Critic Reviews



Based on 19 critic reviews provided by Metacritic.com
New York Post
A gleaming hunk of French period schmaltz expertly rendered by director Christophe Barratier.
Paris 36 has a beguilingly authentic sound and offers a blend of impassioned sentiment and harsh, even brutal grit
New York Daily News
Barratier directs with a jaunty artifice more typically seen on stage, but with the exception of Arnezeder, his cast turns theatricality to its advantage. They're offering us a sunny fantasy during a cloudy time, and seem well aware that we're unlikely to resist.
Hopelessly amateurish, the troupe is saved by a remarkably pretty young blonde called Douce with a sweet soprano to match her angel face. The gifted, unknown actress-singer who plays her, Nora Arnezeder, also saves the movie, which would otherwise blur into a mass of droopy, mustached, big-honkered Gallic character actors.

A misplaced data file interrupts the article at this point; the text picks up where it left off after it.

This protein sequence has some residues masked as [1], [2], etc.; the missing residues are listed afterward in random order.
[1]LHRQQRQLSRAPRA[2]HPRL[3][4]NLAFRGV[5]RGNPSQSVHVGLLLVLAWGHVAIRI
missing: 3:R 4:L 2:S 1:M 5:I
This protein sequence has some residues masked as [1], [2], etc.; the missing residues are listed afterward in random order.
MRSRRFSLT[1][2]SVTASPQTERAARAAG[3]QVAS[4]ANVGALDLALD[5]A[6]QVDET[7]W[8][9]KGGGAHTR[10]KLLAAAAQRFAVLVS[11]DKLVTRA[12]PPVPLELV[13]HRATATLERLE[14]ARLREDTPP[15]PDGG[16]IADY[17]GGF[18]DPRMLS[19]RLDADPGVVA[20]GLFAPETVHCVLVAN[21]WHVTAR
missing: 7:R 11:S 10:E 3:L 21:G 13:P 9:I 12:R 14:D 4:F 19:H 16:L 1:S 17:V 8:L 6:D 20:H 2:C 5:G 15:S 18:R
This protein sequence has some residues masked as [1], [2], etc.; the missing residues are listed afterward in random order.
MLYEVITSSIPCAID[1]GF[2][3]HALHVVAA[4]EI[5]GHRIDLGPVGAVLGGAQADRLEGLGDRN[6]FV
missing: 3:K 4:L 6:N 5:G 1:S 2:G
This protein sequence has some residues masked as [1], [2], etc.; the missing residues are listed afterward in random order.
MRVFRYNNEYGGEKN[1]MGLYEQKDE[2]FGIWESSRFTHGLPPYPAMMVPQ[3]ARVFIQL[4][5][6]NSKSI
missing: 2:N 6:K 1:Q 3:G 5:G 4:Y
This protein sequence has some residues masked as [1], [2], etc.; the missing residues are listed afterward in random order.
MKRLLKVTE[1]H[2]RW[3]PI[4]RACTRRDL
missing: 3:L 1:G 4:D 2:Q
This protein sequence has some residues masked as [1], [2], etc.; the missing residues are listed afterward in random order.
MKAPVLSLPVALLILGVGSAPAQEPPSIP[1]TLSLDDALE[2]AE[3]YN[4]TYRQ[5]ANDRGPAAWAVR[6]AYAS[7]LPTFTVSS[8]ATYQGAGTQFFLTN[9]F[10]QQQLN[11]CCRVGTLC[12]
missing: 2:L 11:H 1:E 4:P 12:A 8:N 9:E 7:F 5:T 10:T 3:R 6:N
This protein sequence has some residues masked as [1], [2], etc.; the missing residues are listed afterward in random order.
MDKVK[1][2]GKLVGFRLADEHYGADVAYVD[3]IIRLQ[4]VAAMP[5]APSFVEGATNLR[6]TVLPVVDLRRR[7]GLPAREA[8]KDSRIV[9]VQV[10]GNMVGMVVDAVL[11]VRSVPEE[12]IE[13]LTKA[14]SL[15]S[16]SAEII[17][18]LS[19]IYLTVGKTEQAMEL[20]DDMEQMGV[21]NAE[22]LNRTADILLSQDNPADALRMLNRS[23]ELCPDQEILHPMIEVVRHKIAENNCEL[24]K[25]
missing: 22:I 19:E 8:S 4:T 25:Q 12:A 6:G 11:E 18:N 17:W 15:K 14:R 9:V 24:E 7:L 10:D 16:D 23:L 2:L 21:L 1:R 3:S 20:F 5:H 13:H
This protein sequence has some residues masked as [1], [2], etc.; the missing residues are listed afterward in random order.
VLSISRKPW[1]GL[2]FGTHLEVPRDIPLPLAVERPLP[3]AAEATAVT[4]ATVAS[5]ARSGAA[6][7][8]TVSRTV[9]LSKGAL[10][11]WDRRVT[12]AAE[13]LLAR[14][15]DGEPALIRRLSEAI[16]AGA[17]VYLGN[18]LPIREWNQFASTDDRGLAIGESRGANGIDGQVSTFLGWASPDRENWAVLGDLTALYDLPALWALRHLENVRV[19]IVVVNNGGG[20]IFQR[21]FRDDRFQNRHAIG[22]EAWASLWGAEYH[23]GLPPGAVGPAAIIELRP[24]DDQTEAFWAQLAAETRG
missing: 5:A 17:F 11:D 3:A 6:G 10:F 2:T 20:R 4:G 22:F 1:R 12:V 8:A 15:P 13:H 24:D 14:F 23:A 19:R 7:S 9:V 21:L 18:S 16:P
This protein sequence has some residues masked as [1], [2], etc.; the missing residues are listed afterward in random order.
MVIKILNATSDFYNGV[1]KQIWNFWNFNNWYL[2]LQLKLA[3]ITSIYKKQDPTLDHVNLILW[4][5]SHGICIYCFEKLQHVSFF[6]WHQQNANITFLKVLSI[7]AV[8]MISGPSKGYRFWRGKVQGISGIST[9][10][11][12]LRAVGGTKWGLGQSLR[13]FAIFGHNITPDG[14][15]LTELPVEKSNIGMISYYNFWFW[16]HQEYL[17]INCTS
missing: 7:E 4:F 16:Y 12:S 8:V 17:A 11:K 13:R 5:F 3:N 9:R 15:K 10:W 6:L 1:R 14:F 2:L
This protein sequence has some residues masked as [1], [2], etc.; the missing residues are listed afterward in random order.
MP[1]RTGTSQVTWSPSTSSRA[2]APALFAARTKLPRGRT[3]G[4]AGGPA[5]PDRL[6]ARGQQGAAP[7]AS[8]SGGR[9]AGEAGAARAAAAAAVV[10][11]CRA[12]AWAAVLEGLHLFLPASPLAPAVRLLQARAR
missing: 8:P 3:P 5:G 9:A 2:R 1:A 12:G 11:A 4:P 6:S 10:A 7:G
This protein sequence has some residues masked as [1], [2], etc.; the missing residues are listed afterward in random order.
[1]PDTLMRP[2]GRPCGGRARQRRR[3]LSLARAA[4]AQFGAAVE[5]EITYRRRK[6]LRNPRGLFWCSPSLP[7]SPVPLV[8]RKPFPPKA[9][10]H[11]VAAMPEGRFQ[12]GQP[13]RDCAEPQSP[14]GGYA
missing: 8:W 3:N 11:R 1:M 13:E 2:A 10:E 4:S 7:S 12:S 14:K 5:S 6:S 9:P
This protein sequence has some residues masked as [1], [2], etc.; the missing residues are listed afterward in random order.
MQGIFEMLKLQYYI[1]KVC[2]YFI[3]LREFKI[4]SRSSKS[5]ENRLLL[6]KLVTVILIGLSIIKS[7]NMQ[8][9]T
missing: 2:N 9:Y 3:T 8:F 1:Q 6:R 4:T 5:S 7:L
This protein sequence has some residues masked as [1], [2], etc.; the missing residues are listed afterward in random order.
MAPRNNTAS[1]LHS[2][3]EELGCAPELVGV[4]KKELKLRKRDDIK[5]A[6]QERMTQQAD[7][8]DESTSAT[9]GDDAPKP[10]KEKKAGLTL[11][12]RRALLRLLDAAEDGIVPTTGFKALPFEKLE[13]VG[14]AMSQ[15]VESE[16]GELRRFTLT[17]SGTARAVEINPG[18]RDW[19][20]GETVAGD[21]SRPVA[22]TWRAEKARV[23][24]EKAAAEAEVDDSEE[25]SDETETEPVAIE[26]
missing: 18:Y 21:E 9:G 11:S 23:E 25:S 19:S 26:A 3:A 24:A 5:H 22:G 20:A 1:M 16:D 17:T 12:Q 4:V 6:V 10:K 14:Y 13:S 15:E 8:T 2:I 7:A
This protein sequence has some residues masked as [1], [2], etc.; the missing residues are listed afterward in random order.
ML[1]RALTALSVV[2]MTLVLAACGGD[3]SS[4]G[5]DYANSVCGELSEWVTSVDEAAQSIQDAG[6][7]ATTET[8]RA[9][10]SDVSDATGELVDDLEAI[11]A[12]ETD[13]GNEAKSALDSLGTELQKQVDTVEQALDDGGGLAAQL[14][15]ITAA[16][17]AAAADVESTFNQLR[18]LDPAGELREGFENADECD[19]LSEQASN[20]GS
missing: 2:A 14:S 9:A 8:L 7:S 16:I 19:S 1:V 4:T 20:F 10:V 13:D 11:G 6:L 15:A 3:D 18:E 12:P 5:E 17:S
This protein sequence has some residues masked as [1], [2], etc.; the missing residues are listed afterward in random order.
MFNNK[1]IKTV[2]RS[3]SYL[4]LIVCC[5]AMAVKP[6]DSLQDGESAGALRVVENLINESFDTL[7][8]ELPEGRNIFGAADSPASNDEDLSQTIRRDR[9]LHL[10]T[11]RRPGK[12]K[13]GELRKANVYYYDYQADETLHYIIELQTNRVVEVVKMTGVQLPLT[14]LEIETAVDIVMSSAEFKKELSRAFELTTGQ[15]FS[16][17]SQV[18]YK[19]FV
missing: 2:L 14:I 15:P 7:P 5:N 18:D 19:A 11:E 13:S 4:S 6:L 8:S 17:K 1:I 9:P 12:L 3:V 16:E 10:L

Schematically scripted tale revels in its multiple story arcs, but shows signs of battle fatigue in the later reels.
The overstuffed film lumbers across clichés of the heart and of history until it reaches a big, tune-filled climax that isn't worth the wait.
The movie is almost rescued by the wonderful 1930's style songs (written by Reinhardt Wanger and Frank Thomas) that populate its final act.
Village Voice
Like Amélie's scrubbed-up "City of Lights," Paris 36 is an antiseptic arthouse trifle, so eager to soothe that it only numbs.
So shameless in its pandering, sentimental vision of Frenchness as to constitute something of a national embarrassment.
It's like a pastry that's been sitting on the shelf for 60 years.

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